Fethullah Gulen: A Bridge Between Islam and the West

Fethullah Gülen thinks of globalization in more than economic and ideological terms. For him globalization is a more encompassing term. It refers to connectivity and interdependence in all areas of life, cultural, ecological, economic, political, religious, social, and technological. Gülen would be comfortable in saying that globalization is the process by which the experience of everyday living is becoming standardized around the world.

Fethullah Gulen: A Bridge Between Islam and the West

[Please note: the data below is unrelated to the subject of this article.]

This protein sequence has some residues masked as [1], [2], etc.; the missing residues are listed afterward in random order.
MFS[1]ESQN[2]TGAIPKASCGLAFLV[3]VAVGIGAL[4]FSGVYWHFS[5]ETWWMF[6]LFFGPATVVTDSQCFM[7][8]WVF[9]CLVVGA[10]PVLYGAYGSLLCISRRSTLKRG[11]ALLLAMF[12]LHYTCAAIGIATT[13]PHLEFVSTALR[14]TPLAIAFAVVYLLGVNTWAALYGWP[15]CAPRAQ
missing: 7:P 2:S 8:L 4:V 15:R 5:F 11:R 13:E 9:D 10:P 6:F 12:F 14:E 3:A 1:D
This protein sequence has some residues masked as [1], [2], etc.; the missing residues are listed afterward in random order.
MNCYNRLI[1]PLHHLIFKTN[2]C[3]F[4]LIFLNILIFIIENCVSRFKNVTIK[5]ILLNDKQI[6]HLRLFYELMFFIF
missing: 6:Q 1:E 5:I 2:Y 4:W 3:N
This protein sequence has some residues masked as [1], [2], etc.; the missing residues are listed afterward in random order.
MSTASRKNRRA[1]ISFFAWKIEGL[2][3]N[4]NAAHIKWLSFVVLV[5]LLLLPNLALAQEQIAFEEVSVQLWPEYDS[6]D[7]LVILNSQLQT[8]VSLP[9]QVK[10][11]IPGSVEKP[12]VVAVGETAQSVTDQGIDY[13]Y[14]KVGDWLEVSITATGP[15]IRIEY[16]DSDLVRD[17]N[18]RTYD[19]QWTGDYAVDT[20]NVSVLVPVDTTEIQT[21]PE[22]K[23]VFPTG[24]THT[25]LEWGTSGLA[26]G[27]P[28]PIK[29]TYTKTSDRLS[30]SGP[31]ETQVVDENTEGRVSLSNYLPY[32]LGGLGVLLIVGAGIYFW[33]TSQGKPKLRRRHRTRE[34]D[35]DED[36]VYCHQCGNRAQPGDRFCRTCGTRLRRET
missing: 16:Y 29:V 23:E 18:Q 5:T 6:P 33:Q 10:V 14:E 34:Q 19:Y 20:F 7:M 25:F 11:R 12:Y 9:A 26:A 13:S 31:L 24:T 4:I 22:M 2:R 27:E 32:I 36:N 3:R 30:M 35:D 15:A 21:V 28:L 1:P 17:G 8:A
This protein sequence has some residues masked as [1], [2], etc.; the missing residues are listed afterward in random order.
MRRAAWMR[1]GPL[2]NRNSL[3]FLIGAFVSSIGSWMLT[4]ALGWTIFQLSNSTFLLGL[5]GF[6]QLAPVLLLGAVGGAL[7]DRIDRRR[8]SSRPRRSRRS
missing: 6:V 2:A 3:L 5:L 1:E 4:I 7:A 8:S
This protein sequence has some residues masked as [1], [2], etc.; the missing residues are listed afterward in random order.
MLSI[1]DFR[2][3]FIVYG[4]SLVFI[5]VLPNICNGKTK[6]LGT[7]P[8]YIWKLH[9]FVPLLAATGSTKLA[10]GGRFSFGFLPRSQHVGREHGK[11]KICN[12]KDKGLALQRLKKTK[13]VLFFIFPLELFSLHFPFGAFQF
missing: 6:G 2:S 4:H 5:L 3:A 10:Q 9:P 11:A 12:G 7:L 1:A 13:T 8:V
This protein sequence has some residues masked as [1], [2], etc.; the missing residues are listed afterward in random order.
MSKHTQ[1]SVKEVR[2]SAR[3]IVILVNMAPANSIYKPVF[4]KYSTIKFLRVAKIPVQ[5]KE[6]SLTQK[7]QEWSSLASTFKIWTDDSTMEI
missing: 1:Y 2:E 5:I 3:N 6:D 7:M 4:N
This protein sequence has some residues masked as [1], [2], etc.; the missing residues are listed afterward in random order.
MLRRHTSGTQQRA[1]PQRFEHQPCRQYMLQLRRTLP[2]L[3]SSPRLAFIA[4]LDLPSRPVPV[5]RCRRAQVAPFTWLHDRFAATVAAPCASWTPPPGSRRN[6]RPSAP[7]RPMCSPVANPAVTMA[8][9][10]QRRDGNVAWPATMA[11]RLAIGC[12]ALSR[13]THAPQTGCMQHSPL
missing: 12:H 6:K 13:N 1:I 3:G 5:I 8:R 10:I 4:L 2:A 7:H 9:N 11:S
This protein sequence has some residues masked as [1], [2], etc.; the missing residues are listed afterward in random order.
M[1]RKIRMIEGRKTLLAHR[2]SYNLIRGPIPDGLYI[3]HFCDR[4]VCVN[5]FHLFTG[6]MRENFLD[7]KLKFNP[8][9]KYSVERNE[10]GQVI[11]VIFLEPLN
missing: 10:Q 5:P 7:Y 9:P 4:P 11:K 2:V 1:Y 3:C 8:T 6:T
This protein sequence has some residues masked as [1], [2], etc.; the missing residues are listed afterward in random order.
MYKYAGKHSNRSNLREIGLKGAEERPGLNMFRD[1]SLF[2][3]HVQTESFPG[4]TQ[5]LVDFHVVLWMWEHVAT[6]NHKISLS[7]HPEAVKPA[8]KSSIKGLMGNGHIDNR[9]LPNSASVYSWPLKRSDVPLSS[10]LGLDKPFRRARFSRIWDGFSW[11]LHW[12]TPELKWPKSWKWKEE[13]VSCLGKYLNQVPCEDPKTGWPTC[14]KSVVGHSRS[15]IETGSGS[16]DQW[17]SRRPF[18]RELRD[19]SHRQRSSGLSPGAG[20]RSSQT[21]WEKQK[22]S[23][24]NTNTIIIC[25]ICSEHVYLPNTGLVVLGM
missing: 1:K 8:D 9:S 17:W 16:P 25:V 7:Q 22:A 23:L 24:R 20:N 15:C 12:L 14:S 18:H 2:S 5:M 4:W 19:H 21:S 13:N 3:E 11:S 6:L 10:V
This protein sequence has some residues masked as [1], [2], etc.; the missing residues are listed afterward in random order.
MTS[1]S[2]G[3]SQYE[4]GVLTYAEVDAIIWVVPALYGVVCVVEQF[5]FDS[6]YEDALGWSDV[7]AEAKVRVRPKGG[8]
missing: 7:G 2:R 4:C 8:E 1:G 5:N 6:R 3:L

Richard Penaskovic

Ever since 9/11 the entire Western world has been gripped with anxious fear as to what some Muslims might do next. Hardly any journalist in the Western world speaks about moderate or liberal Islam, although plenty of Muslims around the globe fall into that category. My proposed paper deals with the thought of Fethullah Gülen, a moderate Muslim. I argue that Gülen may be a bridge toward better understanding between Islam and the West because of his views on peace, tolerance, and interfaith dialogue and because of his optimistic view of the future relations between the two aforementioned blocs.

We Live In a Global World